Allison Stevens

Allison Stevens is Washington bureau chief of Women's eNews.

Recent Articles

The Politics of Stillbirth

A new movement seeks to award special certificates to fetuses that are stillborn, but pro-choice advocates worry that this is yet another step toward fetal personhood that could endanger abortion rights.

Thirteen years ago, Joanne Cacciatore delivered a stillborn fetus, a trauma that was compounded by the fact that she received a death certificate in the mail but no birth certificate -- a tangible memento she said would have helped her grieve. Motivated by her loss, she mounted a grassroots campaign in her home state of Arizona to get the government to give parents who deliver stillborn fetuses the option of receiving a "certificate for stillborn birth" -- and in so doing unintentionally waded into the turbulent waters of abortion politics. Although reproductive rights advocates say they sympathize with Cacciatore, they also fear her effort -- which has since ballooned into a nationwide campaign -- could aid anti-choice groups as they attempt to chip away at or eliminate abortion rights. "There's no question in my mind that the anti-abortion crowd will look for some way to use this," Kim Gandy, president of the National Organization for Women, has said. At issue is the question of "...

Race, Gender, and the Politics of Segregation

What the Supreme Court's school desegregation ruling could mean for women's rights.

In the last three months, the Supreme Court fired off a trio of rulings that women's rights advocates say have wounded women's equality. But it saved a final bullet in for the last day of the 2006-2007 term. In a 5-4 decision, the court on Thursday struck down a pair of voluntary plans to integrate public schools in Seattle, Washington, and Louisville, Kentucky. On their face, the cases are about race, but women's rights advocates say the court's decision will also have a profound impact on girls and women. "The decision negatively affects all students, including girls who continue to be subject to both race- and sex-based stereotypes in school and in other academic and social arenas," officials at the National Women's Law Center, an advocacy group in Washington, D.C., said in a statement. Diverse environments encourage students to think beyond stereotypes of all kinds and recognize individuals as unique and complex, the group's Co-President Marcia Greenberger wrote. That is...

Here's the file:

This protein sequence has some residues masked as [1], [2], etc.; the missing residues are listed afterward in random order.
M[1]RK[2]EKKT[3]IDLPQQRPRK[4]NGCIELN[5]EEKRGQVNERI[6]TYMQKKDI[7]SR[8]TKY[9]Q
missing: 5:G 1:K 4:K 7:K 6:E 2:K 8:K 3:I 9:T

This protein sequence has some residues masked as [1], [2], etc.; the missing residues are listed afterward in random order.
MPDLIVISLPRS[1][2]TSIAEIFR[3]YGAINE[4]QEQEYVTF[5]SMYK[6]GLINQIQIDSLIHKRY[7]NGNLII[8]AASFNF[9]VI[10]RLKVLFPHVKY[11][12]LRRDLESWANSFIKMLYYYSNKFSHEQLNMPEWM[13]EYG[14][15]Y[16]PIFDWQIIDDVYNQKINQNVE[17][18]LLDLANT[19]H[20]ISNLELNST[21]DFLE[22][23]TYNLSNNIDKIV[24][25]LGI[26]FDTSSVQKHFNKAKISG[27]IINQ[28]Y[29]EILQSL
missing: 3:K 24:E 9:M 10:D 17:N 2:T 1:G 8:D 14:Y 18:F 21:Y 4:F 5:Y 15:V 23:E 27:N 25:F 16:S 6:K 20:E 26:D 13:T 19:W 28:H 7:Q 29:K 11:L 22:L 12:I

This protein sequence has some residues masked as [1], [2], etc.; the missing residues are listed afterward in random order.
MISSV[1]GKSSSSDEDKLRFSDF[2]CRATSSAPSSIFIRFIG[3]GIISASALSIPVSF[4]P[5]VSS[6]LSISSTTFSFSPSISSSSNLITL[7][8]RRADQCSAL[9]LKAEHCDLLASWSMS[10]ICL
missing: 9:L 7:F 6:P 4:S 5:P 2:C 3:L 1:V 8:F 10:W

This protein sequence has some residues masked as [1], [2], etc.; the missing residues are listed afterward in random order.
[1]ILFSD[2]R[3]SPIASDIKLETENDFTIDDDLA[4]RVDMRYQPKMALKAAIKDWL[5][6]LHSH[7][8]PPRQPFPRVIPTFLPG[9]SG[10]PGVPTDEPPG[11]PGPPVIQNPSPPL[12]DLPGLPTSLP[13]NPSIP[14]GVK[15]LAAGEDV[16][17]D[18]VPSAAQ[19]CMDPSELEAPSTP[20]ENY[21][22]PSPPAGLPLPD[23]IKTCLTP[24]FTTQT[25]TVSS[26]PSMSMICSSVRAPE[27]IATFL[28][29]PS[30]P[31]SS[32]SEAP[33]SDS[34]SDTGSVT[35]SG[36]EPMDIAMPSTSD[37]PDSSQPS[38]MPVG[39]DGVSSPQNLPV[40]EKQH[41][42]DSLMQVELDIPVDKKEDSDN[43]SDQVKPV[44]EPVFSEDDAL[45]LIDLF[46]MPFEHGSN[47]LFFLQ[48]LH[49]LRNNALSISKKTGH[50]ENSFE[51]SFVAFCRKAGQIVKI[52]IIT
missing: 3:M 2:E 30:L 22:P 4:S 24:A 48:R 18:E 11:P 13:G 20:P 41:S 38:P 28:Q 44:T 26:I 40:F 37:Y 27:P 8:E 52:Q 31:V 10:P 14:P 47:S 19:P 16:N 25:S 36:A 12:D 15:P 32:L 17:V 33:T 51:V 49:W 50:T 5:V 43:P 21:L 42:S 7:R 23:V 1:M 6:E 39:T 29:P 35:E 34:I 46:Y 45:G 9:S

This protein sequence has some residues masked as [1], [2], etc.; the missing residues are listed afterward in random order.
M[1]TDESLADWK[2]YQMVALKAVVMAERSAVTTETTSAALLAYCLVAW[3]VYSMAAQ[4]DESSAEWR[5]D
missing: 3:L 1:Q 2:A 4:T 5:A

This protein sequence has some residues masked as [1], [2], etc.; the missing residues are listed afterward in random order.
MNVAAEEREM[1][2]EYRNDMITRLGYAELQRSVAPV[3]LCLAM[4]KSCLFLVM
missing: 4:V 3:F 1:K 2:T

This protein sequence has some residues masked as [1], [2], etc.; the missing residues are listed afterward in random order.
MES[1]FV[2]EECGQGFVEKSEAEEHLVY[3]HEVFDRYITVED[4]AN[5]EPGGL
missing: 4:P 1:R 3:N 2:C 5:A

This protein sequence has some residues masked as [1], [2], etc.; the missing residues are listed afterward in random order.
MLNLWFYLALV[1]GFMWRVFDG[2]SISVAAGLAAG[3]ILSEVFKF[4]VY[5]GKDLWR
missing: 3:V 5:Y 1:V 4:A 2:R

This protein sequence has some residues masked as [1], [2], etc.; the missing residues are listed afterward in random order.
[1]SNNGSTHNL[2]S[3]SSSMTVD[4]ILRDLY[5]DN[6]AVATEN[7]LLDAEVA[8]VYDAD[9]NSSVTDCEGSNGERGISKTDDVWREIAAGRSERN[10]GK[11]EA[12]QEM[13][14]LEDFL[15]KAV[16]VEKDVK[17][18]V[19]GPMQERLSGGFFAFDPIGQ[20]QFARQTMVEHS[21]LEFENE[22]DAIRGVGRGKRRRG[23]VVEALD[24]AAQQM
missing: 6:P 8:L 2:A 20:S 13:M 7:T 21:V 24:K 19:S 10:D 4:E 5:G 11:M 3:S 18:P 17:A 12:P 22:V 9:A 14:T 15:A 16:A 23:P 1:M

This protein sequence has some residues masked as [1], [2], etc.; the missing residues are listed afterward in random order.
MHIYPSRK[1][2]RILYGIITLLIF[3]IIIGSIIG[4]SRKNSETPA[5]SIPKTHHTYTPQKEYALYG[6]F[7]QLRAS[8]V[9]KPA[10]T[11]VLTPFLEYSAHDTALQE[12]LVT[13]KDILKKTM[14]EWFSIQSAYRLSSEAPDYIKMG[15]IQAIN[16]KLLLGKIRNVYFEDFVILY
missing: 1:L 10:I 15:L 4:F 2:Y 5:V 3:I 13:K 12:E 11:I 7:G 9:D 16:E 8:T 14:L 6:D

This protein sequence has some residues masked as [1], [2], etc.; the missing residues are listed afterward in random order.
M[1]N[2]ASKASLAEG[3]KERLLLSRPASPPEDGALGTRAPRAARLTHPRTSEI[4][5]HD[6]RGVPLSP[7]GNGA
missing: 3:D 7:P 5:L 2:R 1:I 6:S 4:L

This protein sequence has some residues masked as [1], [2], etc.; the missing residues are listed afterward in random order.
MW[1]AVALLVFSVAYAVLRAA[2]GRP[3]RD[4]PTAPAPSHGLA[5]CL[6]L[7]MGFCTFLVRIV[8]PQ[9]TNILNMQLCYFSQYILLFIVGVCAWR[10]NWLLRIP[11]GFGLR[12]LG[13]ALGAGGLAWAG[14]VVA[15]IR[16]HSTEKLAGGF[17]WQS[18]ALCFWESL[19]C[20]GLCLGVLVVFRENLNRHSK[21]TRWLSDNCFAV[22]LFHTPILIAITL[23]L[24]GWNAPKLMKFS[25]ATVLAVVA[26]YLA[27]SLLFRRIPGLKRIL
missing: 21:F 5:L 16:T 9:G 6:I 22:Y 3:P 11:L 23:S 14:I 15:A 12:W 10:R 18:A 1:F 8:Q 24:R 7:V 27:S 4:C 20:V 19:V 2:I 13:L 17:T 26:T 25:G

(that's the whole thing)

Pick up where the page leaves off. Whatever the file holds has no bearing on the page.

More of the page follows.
Do Low-Income Women Have a Right to Choose?

The cost of abortion makes it inaccessible to many women -- which is why the Dems should be pushing to repeal the ban on public funding for it.

In March, a 14-year-old girl in foster care walked into a reproductive health clinic in Washington, D.C., seeking an abortion. She was HIV-positive, on dialysis because of kidney failure, and recently had spent time in a psychiatric ward after trying to commit suicide. Even though the girl could not afford the abortion she so badly wanted, she was able to get it thanks to funds provided by private donors. But for millions of other low-income girls and women seeking abortions, the money hasn't been there. That is the intended result of a 31-year-old law known as the Hyde Amendment, which bars the federal government from funding most abortions through Medicaid. Over the past three decades, states have followed suit: Currently, 33 states ban the use of state funds for abortion except in limited circumstances. This obscure law poses the single greatest barrier to abortion, reproductive rights advocates say. At an average cost of $370 at 10 weeks gestation (not including attendant expenses...

What the Left Didn't Do

Terri Herring is on a mission from God. Twenty years ago, the Mississippi resident, as a young, stay-at-home mom, headed “from the kitchen sink to the state capitol” to persuade lawmakers to restrict access to abortion. She and her friends celebrated their first victory that year when, in 1986, Mississippi passed a law requiring physicians to obtain written consent from both parents before performing an abortion on a minor. Now president of Pro-Life Mississippi, an independent advocacy organization in Jackson, Herring can say much of her mission has been accomplished. Over the past 20 years, Mississippi has enacted legislative initiatives that restrict access to abortion or lay the legal framework to overturn the right to abortion. Stacked on top of one another, the laws effectively bar access to abortion for many young, rural, and poor women -- the same women who often need access to abortion the most. Herring and her friends had help and guidance from Americans United...

Gender Contender

An old joke in Washington has it that every member of the Senate sees a future president when he or she looks in the mirror. Actually, make that he . Once again, it appears that the Democrats will entertain any number of pretenders to the presidential throne from the Senate -- among them John Kerry of Massachusetts, Joe Lieberman of Connecticut, John Edwards of North Carolina, Tom Daschle of South Dakota, Bob Graham of Florida and perhaps Joseph Biden of Delaware and Chris Dodd of Connecticut -- plus several candidates from outside the Senate. But none will be female. The last woman to mount even a halfway serious Democratic bid for the White House was former Rep. Patricia Schroeder of Colorado in 1988. It's soon to be 2004, for crying out loud. Where are the women candidates? None of the Senate's 10 Democratic women is likely to run this time around, even though one -- Hillary Rodham Clinton of New York -- currently finds herself in the enviable (and historic) position of trouncing...